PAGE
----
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The issue of consent has a particular bearing on cardiac practice. Cardiac disease is common, has serious consequences, and frequently requires invasive investigations and treatments. In this issue there are several articles relating to the issue of consent. These range from the concise legal perspective1 to the actual data from studies assessing the patient's perspective.2-4 The issue of consent must be considered in the wider context.5 There is an ongoing social shift with a greater focus on the “individual” and away from the “community”. This has transformed many other spheres of society and is altering the doctor–patient relationship. Individuals wish to be more in control of their lives, or perhaps more importantly perceive to be in control of their lives, and that their individual needs are paramount. Although the individual's (or patient's) autonomy has long been recognised, in the past it has not been so strongly emphasised. This in part has been the result of the attitude of the medical professions, but cash constrained health care resources, with the implicit priority of achieving the greatest benefit for the greatest number of people with the least cost, has also played a pivotal role. Recently this change has occurred in accelerated phases after a number of high profile cases such as Bristol. Although at the time the reaction to these cases has not necessarily been considered, the reaction has strongly influenced the change process. There have been changes in interpretation of the law, which indirectly have had a bearing on how consent is obtained. A combination of “no win no fee” and Lord Woolf's reform of the civil justice procedure,6 which encouraged out of court no blame settlements, may result in more complaints and possibly litigation.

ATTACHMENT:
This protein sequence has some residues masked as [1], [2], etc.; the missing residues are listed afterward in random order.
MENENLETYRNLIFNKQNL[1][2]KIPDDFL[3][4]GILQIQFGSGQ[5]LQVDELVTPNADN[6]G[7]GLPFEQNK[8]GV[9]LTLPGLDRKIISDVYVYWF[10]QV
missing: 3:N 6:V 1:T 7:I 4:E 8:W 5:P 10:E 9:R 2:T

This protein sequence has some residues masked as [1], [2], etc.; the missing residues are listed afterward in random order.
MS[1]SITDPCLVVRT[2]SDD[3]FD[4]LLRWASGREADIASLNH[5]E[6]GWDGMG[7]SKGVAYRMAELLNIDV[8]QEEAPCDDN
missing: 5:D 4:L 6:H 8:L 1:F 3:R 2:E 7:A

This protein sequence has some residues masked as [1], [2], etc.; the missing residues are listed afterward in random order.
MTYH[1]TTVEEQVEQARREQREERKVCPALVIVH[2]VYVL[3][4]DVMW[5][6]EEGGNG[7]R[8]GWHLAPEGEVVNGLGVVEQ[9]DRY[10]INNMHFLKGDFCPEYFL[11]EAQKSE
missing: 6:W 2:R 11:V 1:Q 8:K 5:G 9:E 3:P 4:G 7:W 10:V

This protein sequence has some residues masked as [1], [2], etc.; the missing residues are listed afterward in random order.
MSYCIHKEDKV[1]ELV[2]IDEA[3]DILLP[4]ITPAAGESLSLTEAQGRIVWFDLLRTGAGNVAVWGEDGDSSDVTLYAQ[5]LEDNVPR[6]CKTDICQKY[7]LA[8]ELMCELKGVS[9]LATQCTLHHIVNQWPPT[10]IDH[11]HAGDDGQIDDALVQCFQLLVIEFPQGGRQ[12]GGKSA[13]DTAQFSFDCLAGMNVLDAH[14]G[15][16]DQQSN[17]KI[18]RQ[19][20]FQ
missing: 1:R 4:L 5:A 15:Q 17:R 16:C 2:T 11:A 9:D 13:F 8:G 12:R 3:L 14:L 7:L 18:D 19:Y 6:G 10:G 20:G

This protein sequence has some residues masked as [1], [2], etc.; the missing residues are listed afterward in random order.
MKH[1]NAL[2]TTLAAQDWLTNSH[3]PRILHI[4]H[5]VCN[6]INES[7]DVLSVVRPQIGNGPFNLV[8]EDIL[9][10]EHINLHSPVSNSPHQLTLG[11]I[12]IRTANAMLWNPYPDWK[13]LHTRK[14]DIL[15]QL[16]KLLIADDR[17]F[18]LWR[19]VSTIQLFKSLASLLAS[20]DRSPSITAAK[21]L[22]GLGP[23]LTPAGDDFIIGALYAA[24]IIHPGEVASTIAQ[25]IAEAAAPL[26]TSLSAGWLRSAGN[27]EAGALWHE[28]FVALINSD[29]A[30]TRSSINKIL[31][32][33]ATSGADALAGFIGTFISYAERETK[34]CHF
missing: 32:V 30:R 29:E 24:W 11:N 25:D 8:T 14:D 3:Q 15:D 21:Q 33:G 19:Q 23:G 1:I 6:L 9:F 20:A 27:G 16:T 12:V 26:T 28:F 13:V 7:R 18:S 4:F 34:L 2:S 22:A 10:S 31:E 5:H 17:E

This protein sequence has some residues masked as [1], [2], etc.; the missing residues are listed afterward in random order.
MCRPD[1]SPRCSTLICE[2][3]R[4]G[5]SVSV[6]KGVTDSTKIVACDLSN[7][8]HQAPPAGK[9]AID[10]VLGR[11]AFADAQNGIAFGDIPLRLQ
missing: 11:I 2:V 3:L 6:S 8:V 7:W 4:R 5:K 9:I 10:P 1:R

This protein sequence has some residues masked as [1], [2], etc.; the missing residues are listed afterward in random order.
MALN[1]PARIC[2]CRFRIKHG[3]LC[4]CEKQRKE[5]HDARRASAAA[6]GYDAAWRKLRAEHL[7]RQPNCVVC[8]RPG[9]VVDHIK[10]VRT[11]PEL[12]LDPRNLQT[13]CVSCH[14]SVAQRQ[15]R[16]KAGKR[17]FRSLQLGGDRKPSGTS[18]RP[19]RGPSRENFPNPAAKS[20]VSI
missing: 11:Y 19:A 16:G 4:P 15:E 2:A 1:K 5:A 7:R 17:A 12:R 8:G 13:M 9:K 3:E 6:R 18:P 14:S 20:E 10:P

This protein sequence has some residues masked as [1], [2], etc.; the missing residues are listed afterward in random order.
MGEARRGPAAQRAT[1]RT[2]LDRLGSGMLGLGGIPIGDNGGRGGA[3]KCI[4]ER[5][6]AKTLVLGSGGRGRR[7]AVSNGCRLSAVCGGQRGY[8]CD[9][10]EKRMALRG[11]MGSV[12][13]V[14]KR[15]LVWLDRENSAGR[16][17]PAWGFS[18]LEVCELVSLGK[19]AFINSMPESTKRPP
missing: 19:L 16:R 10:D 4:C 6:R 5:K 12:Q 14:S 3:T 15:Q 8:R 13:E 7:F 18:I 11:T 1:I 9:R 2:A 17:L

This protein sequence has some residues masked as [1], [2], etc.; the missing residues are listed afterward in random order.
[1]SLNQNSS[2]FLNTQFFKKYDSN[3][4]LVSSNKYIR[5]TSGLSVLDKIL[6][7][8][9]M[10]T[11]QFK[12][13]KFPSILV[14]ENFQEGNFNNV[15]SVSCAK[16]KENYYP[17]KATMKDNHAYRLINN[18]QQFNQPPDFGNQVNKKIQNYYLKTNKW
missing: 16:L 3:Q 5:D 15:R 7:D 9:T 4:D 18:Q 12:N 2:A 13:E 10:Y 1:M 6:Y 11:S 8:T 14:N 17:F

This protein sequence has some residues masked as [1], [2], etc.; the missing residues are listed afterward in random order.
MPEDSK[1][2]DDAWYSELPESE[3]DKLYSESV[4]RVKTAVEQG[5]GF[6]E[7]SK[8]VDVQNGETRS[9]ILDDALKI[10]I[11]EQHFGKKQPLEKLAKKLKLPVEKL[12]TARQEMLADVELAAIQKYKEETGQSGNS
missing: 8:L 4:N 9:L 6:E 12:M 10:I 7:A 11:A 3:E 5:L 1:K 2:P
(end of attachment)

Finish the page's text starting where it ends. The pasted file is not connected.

The underlying principle has been cited as informed consent. However, it is only recently that we have started to move towards a clear legal definition.1 In simple terms, the doctor delineates the benefits and risks of the different available courses of action and the patient chooses his or her preferred course of action. Unfortunately, the reality is more complex. If patients are to be given information about risks it is unclear how much is “required”. The recent General Medical Council guidance on seeking consent provides a list of items, which patients should know before consenting to treatment or investigation. These include the purpose of the investigation, details of what the patient might experience during or after the procedure, and common and serious side effects. The legal standard of disclosure is defined with respect to the Bolam test,7 namely information of the amount and quality that “a reasonable body” of medical opinion would consider appropriate. The Medical Defence Union has proposed the standard of the “reasonable person”, although the courts are less specific as to the applicability of an objective test. It is also the case that patients themselves are not uniform in their need for information, and Beresford and colleagues3 show that there is variation in the patient's wish for information, from those who want to know everything to those who do not want to know anything.